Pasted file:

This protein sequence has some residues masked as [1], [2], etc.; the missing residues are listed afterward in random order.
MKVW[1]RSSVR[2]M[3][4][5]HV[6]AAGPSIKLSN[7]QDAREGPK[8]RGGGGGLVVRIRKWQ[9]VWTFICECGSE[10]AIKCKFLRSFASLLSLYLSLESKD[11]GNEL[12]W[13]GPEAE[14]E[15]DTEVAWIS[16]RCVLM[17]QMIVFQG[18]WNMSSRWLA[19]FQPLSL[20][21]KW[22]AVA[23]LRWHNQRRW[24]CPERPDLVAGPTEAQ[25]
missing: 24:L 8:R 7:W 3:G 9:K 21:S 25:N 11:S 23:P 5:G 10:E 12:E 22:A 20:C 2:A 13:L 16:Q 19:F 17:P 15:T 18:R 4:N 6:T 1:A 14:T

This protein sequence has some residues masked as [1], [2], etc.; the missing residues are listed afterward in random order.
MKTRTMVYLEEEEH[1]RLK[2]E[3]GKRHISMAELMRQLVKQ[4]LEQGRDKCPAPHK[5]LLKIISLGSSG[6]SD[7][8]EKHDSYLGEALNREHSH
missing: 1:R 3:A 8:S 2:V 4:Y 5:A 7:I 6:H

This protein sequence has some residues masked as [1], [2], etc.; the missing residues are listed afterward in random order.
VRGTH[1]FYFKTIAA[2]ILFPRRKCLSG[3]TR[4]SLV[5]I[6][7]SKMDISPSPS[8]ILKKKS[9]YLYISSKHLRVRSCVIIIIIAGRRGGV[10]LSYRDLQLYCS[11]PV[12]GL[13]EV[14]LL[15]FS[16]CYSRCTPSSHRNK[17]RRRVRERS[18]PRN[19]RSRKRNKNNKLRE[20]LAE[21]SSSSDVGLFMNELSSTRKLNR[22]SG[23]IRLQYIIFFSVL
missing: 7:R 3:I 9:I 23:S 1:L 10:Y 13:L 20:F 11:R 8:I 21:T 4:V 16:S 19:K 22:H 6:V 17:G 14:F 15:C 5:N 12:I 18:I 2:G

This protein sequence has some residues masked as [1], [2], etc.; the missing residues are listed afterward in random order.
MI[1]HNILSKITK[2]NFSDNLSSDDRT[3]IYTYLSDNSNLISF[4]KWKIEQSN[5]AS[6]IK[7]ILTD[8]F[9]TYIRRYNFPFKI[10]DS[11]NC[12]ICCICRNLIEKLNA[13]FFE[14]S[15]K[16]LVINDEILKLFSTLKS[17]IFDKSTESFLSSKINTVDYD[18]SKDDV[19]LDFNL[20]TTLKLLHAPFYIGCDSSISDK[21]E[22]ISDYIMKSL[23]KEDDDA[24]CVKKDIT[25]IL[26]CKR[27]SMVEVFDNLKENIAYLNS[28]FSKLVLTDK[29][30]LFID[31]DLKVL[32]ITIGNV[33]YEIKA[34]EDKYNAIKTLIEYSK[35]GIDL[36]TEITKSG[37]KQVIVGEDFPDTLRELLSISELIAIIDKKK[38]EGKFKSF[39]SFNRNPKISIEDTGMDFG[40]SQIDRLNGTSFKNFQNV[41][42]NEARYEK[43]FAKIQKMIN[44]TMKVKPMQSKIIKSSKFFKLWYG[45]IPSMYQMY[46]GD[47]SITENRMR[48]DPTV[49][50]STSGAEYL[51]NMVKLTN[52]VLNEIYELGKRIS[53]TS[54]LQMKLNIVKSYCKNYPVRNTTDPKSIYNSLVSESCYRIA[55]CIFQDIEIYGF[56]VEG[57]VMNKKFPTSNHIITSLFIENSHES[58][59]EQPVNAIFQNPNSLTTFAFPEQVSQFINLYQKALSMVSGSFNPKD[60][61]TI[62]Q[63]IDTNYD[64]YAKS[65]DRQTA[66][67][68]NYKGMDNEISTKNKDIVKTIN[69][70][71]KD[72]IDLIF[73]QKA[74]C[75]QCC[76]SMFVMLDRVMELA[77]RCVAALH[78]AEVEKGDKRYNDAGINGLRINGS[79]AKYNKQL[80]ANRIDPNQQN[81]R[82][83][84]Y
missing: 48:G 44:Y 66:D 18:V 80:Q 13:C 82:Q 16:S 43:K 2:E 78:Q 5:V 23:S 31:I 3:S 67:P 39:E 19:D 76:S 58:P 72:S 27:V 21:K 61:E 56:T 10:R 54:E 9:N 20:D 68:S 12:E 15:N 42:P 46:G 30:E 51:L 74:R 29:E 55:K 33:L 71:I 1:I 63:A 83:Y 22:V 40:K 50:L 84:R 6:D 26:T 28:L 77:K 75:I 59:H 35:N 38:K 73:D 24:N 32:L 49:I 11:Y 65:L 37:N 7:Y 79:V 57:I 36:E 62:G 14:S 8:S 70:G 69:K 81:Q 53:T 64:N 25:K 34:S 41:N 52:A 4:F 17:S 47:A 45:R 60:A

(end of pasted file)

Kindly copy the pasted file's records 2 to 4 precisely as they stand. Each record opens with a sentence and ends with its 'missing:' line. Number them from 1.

This protein sequence has some residues masked as [1], [2], etc.; the missing residues are listed afterward in random order.
MKTRTMVYLEEEEH[1]RLK[2]E[3]GKRHISMAELMRQLVKQ[4]LEQGRDKCPAPHK[5]LLKIISLGSSG[6]SD[7][8]EKHDSYLGEALNREHSH
missing: 1:R 3:A 8:S 2:V 4:Y 5:A 7:I 6:H

This protein sequence has some residues masked as [1], [2], etc.; the missing residues are listed afterward in random order.
VRGTH[1]FYFKTIAA[2]ILFPRRKCLSG[3]TR[4]SLV[5]I[6][7]SKMDISPSPS[8]ILKKKS[9]YLYISSKHLRVRSCVIIIIIAGRRGGV[10]LSYRDLQLYCS[11]PV[12]GL[13]EV[14]LL[15]FS[16]CYSRCTPSSHRNK[17]RRRVRERS[18]PRN[19]RSRKRNKNNKLRE[20]LAE[21]SSSSDVGLFMNELSSTRKLNR[22]SG[23]IRLQYIIFFSVL
missing: 7:R 3:I 9:I 23:S 1:L 10:Y 13:L 20:F 11:R 8:I 21:T 4:V 16:S 19:K 22:H 6:V 17:G 14:F 15:C 5:N 12:I 18:I 2:G

This protein sequence has some residues masked as [1], [2], etc.; the missing residues are listed afterward in random order.
MI[1]HNILSKITK[2]NFSDNLSSDDRT[3]IYTYLSDNSNLISF[4]KWKIEQSN[5]AS[6]IK[7]ILTD[8]F[9]TYIRRYNFPFKI[10]DS[11]NC[12]ICCICRNLIEKLNA[13]FFE[14]S[15]K[16]LVINDEILKLFSTLKS[17]IFDKSTESFLSSKINTVDYD[18]SKDDV[19]LDFNL[20]TTLKLLHAPFYIGCDSSISDK[21]E[22]ISDYIMKSL[23]KEDDDA[24]CVKKDIT[25]IL[26]CKR[27]SMVEVFDNLKENIAYLNS[28]FSKLVLTDK[29][30]LFID[31]DLKVL[32]ITIGNV[33]YEIKA[34]EDKYNAIKTLIEYSK[35]GIDL[36]TEITKSG[37]KQVIVGEDFPDTLRELLSISELIAIIDKKK[38]EGKFKSF[39]SFNRNPKISIEDTGMDFG[40]SQIDRLNGTSFKNFQNV[41][42]NEARYEK[43]FAKIQKMIN[44]TMKVKPMQSKIIKSSKFFKLWYG[45]IPSMYQMY[46]GD[47]SITENRMR[48]DPTV[49][50]STSGAEYL[51]NMVKLTN[52]VLNEIYELGKRIS[53]TS[54]LQMKLNIVKSYCKNYPVRNTTDPKSIYNSLVSESCYRIA[55]CIFQDIEIYGF[56]VEG[57]VMNKKFPTSNHIITSLFIENSHES[58][59]EQPVNAIFQNPNSLTTFAFPEQVSQFINLYQKALSMVSGSFNPKD[60][61]TI[62]Q[63]IDTNYD[64]YAKS[65]DRQTA[66][67][68]NYKGMDNEISTKNKDIVKTIN[69][70][71]KD[72]IDLIF[73]QKA[74]C[75]QCC[76]SMFVMLDRVMELA[77]RCVAALH[78]AEVEKGDKRYNDAGINGLRINGS[79]AKYNKQL[80]ANRIDPNQQN[81]R[82][83][84]Y
missing: 48:G 44:Y 66:D 18:V 80:Q 13:C 82:Q 16:S 43:K 2:E 78:Q 5:V 23:S 31:I 3:S 67:P 39:E 19:D 76:S 58:P 72:S 27:V 21:K 61:E 56:T 10:R 54:E 9:N 20:D 68:S 12:E 15:N 42:P 46:G 30:E 51:L 74:R 29:E 55:K 33:L 71:I 1:I 63:A 83:Y 22:V 40:K 50:L 84:R 6:D 26:T 28:L 77:K 75:I 59:H 35:N 38:K 73:D 24:N 32:L 49:I 11:Y 65:L 37:N 7:Y 79:V 57:I 36:E 62:G 14:S 8:S 70:G 69:K 81:Q 53:T 64:N 25:K 34:S 41:N 52:A 4:F 17:S 47:A 45:R 60:A